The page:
Connect With Us!

Motorcycle Riding in Death Valley

Friend and photographer Craig Stein admiring Death Valley from Dante’s View.

Friend and photographer Craig Stein admiring Death Valley from Dante’s View.

Photo Credit: Clement Salvadori and Craig Stein

Clement Salvadori
May 6, 2005
Filed under Features, Motorcycle Rides, Roads and Self-Guided Travel, Touring and Rallies

Bookmark and Share

You want shock and awe? I was shocked and awed, riding the biggest production V-twin made along a winding road that was dropping thousands of feet from the Inyo Mountains down into Panamint Valley, hustling this 800-pounder along nice new asphalt, occasionally scraping the boards on a turn, heating up the brake discs, generally having a really good time, when all of a sudden—and I mean sudden like NOW!—this huge, gigantic ripping, tearing, gut-searing noise came out of nowhere, beating on my eardrums, rattling my brain. I had not the slightest idea what was happening. Cataclysm? Earthquake? Engine self-destructing? Being overtaken by a twin-turbo Kenworth tractor?

None of that, just an F/A-18 pilot about 100 yards off to my left having fun spooking motorcyclists on his way to a China Lake bombing run.

There never was a railroad in Death Valley proper, but this engine was hauled down from Death Valley Junction to the outdoor museum at Furnace Creek.

There never was a railroad in Death Valley proper, but this engine was hauled down from Death Valley Junction to the outdoor museum at Furnace Creek.

That fighter plane was big, fast, powerful—as was my ride, a Kawasaki Vulcan 2000. But the pilot had wings, I didn’t, so all I could do was watch him as he headed down, down into the valley, probably at a modest 400 mph. Sort of cool, watching that twin-engined craft get way lower than where I was. By this time I had come to a stop, and realized he had a wingman flying just a little farther off. I have heard it is a real kick, piloting one of those…as is riding one of these big two-cylinder two-wheelers.

A big bike wants big country. I had run Vulcan, the name taken appropriately from the Greek god of fire and the forge, up and down the coast, all around my particular neck of the woods, but I needed some open road, some space, in order to thoroughly appreciate the virtues of this Brobdingnagian motorcycle, and what better time and place than a trip out to the desert. Kawasaki had bolted on a windshield and a pair of saddlebags to turn the bike into a touring cruiser. I had a new rear tire mounted, tightened up the preload on the rear shock, clicked the damping two notches, checked the oil and coolant levels, topped off the tank, and I was set.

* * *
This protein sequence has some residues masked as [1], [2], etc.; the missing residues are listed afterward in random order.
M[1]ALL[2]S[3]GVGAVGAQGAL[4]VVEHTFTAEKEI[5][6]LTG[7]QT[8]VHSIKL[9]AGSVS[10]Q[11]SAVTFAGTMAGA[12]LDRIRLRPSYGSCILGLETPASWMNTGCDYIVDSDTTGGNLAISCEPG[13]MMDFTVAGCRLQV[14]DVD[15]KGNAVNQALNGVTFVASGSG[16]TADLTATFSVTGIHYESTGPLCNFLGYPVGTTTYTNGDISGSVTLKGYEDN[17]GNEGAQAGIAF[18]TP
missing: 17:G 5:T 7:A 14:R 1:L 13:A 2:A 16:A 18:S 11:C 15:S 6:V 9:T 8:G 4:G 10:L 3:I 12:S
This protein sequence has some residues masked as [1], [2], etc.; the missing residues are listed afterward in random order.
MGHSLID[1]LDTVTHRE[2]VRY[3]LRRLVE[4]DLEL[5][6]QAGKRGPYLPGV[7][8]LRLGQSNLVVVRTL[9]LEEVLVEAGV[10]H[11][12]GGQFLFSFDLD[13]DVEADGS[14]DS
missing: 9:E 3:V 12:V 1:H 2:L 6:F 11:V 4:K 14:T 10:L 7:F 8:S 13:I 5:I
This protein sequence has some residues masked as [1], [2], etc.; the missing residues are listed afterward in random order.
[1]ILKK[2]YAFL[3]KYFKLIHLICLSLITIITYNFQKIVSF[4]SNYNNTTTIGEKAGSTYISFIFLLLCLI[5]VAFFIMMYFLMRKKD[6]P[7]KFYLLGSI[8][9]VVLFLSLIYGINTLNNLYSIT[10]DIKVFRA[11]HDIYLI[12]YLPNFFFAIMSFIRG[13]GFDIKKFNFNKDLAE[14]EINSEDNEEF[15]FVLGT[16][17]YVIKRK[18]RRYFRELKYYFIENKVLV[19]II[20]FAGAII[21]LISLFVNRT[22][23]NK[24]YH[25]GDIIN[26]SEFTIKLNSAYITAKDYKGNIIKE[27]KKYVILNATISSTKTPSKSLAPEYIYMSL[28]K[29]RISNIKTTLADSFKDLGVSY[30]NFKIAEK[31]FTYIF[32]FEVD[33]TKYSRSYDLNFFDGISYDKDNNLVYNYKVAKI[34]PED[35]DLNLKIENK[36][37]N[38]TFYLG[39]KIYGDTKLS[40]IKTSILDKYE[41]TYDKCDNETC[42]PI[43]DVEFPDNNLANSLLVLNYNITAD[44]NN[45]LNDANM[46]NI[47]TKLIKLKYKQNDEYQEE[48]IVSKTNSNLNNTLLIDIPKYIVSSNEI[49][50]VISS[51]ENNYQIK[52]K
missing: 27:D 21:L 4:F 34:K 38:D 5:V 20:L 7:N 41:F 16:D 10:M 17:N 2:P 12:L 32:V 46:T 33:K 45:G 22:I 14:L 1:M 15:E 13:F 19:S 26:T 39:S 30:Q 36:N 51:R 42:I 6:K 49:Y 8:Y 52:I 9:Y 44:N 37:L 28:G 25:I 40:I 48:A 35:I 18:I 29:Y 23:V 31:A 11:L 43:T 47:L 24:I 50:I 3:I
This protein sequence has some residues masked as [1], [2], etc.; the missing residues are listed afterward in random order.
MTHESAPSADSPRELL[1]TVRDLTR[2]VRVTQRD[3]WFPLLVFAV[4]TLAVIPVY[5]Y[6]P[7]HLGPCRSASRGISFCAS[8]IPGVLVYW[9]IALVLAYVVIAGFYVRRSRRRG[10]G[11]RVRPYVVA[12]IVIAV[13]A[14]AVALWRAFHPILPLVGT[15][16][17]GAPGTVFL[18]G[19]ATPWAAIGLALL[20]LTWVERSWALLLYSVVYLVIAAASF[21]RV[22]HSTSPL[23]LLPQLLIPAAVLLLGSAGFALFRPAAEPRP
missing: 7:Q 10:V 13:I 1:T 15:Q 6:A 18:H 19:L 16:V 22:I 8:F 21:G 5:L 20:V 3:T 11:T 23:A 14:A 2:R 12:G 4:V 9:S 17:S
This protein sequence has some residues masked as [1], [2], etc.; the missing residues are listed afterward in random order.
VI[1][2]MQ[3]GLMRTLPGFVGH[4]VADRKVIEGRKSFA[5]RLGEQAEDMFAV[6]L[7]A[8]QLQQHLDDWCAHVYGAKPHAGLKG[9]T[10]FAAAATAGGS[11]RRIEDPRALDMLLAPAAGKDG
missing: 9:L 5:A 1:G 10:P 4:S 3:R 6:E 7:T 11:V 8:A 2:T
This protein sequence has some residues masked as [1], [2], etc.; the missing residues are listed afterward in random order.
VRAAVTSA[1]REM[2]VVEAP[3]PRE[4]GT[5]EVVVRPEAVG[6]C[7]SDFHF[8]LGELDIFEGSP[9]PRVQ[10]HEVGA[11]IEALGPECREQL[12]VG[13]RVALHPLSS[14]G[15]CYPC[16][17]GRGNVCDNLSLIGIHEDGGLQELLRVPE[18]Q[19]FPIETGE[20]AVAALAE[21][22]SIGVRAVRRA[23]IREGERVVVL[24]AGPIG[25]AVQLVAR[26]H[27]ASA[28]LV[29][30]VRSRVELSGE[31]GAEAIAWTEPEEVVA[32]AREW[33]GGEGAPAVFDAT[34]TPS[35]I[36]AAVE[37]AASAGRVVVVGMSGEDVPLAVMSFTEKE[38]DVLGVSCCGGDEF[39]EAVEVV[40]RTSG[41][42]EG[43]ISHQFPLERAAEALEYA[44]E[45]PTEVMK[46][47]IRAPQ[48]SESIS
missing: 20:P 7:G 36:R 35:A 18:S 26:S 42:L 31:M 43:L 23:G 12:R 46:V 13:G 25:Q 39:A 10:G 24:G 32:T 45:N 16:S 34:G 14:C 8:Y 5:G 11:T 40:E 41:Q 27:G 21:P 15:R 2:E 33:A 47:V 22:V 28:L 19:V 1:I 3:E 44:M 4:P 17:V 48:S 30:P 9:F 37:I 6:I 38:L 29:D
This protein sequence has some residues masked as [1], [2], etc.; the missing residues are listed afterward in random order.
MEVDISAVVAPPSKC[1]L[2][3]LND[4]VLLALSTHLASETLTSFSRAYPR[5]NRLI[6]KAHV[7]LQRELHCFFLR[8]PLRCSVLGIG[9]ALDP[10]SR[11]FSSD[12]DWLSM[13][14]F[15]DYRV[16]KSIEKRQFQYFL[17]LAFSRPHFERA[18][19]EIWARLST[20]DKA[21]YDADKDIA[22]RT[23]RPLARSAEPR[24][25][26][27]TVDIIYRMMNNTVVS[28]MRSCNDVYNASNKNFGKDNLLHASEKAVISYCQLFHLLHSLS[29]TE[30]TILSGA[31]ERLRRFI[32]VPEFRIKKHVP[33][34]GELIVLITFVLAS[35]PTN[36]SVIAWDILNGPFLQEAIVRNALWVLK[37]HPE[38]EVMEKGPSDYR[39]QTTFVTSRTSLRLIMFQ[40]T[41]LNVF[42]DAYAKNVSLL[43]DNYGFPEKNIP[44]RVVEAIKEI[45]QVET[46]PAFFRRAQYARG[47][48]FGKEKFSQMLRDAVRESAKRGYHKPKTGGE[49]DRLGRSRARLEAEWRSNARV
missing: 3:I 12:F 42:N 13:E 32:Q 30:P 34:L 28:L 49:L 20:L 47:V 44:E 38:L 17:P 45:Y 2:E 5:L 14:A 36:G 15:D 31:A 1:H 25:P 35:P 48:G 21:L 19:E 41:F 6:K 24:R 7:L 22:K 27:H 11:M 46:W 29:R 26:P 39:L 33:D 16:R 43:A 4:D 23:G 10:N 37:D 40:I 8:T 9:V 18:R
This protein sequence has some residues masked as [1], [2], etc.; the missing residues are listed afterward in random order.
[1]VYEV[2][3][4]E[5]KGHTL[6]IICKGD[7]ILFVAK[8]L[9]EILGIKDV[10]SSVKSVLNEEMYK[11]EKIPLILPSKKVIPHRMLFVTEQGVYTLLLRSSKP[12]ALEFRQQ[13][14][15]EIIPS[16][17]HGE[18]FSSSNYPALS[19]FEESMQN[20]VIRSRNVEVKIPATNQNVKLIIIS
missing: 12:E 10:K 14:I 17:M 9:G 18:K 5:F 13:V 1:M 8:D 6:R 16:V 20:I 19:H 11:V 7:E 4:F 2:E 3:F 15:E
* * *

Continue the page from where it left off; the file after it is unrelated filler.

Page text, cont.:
The Vulcan 2000 admiring Death Valley from Dante’s View.

The Vulcan 2000 admiring Death Valley from Dante’s View.

“My, that’s a pretty motorcycle,” said the lady filling up her Camry at the pump next to me. Flattery is good, but will it get me to Death Valley, California, ZIP code 92328, area code 760? With me and my gear on board, my rolling dreadnought weighed well over half a ton—still nowhere near the 1,226-pound GVWR.

I’m rather fond of Death Valley National Park, which is really a series of valleys separated by mountain ranges, and the gloomy name is quite undeserved. Back in 1849 a wagon-train leader, taking 27 wagons to the California goldfields, decided he could do better than the route marked on his AAA map and said he knew a good shortcut…through this as yet unnamed valley. They spent a few weeks getting unlost, but only one person died, and that was because he went off by himself instead of sticking with the crowd.

The camera is looking east from the Inyo Mountains, down on Panamint Valley, with the snowy 11,049-foot Telescope Peak in the distance.

The camera is looking east from the Inyo Mountains, down on Panamint Valley, with the snowy 11,049-foot Telescope Peak in the distance.

I first rode into Death Valley in 1967, on a Triumph TR6, and have been back 40 times or more. I am amused by the people who say they’ve been there, once, seen it, no need to go back. Perhaps they prefer Disneyworld, with whirly rides and cotton candy. Me, I like the roads, the views, the history—there is always something new, something different.

Death Valley has many approaches, of which six are paved, with at least half a dozen others ranging from good gravel to really gnarly rock-strewn roads and sandy tracks. With Vulcan as my fiery steed I would stick to the pavement, since he suffers limited ground clearance, and limited suspension travel.